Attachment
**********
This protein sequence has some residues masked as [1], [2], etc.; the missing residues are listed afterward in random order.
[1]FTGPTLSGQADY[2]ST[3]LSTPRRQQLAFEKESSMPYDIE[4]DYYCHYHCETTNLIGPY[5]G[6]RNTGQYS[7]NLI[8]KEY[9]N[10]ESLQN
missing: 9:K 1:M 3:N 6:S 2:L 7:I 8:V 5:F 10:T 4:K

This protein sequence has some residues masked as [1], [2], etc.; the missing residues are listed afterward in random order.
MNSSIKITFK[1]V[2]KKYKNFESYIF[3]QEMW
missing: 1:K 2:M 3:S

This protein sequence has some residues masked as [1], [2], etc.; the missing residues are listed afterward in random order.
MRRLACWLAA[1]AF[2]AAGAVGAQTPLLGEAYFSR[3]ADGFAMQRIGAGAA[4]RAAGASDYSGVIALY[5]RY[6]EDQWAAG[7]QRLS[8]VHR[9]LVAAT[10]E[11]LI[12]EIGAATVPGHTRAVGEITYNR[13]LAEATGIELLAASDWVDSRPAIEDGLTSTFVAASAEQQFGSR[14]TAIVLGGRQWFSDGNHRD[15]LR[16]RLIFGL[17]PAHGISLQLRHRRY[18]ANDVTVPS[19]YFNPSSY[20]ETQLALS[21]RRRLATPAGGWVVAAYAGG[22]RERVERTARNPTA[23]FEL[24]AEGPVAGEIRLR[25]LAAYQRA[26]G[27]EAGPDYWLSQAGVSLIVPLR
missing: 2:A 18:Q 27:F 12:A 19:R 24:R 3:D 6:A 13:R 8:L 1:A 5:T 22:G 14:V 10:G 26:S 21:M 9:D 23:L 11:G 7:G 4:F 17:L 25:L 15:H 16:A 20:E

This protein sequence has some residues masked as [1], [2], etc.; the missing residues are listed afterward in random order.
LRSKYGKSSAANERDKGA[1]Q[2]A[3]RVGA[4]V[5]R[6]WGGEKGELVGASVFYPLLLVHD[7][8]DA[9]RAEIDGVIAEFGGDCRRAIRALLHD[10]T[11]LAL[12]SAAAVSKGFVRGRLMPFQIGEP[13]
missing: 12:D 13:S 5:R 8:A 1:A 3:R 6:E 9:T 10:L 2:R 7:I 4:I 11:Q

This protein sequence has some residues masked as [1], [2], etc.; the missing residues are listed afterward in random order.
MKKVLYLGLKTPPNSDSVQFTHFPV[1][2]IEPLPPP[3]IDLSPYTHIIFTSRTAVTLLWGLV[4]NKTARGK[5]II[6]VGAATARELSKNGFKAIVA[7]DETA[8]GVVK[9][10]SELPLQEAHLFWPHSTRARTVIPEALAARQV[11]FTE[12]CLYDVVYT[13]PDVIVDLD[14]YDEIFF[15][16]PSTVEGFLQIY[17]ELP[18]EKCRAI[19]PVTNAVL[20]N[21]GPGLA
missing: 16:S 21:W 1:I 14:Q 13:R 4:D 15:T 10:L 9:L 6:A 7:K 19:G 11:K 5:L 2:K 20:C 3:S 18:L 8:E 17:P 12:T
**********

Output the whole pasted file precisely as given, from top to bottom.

This protein sequence has some residues masked as [1], [2], etc.; the missing residues are listed afterward in random order.
[1]FTGPTLSGQADY[2]ST[3]LSTPRRQQLAFEKESSMPYDIE[4]DYYCHYHCETTNLIGPY[5]G[6]RNTGQYS[7]NLI[8]KEY[9]N[10]ESLQN
missing: 9:K 1:M 3:N 6:S 2:L 7:I 8:V 5:F 10:T 4:K

This protein sequence has some residues masked as [1], [2], etc.; the missing residues are listed afterward in random order.
MNSSIKITFK[1]V[2]KKYKNFESYIF[3]QEMW
missing: 1:K 2:M 3:S

This protein sequence has some residues masked as [1], [2], etc.; the missing residues are listed afterward in random order.
MRRLACWLAA[1]AF[2]AAGAVGAQTPLLGEAYFSR[3]ADGFAMQRIGAGAA[4]RAAGASDYSGVIALY[5]RY[6]EDQWAAG[7]QRLS[8]VHR[9]LVAAT[10]E[11]LI[12]EIGAATVPGHTRAVGEITYNR[13]LAEATGIELLAASDWVDSRPAIEDGLTSTFVAASAEQQFGSR[14]TAIVLGGRQWFSDGNHRD[15]LR[16]RLIFGL[17]PAHGISLQLRHRRY[18]ANDVTVPS[19]YFNPSSY[20]ETQLALS[21]RRRLATPAGGWVVAAYAGG[22]RERVERTARNPTA[23]FEL[24]AEGPVAGEIRLR[25]LAAYQRA[26]G[27]EAGPDYWLSQAGVSLIVPLR
missing: 2:A 18:Q 27:F 12:A 19:R 24:R 3:D 6:A 13:R 8:L 1:A 5:T 22:G 14:V 10:G 26:S 21:M 9:D 23:L 11:G 7:G 4:F 17:L 25:L 15:H 16:A 20:E

This protein sequence has some residues masked as [1], [2], etc.; the missing residues are listed afterward in random order.
LRSKYGKSSAANERDKGA[1]Q[2]A[3]RVGA[4]V[5]R[6]WGGEKGELVGASVFYPLLLVHD[7][8]DA[9]RAEIDGVIAEFGGDCRRAIRALLHD[10]T[11]LAL[12]SAAAVSKGFVRGRLMPFQIGEP[13]
missing: 12:D 13:S 5:R 8:A 1:A 3:R 6:E 9:T 10:L 2:R 7:I 4:I 11:Q

This protein sequence has some residues masked as [1], [2], etc.; the missing residues are listed afterward in random order.
MKKVLYLGLKTPPNSDSVQFTHFPV[1][2]IEPLPPP[3]IDLSPYTHIIFTSRTAVTLLWGLV[4]NKTARGK[5]II[6]VGAATARELSKNGFKAIVA[7]DETA[8]GVVK[9][10]SELPLQEAHLFWPHSTRARTVIPEALAARQV[11]FTE[12]CLYDVVYT[13]PDVIVDLD[14]YDEIFF[15][16]PSTVEGFLQIY[17]ELP[18]EKCRAI[19]PVTNAVL[20]N[21]GPGLA
missing: 16:S 21:W 1:I 14:Q 13:R 4:D 15:T 10:L 9:L 6:A 7:K 19:G 11:K 5:L 2:K 20:C 3:S 18:L 8:E 17:P 12:T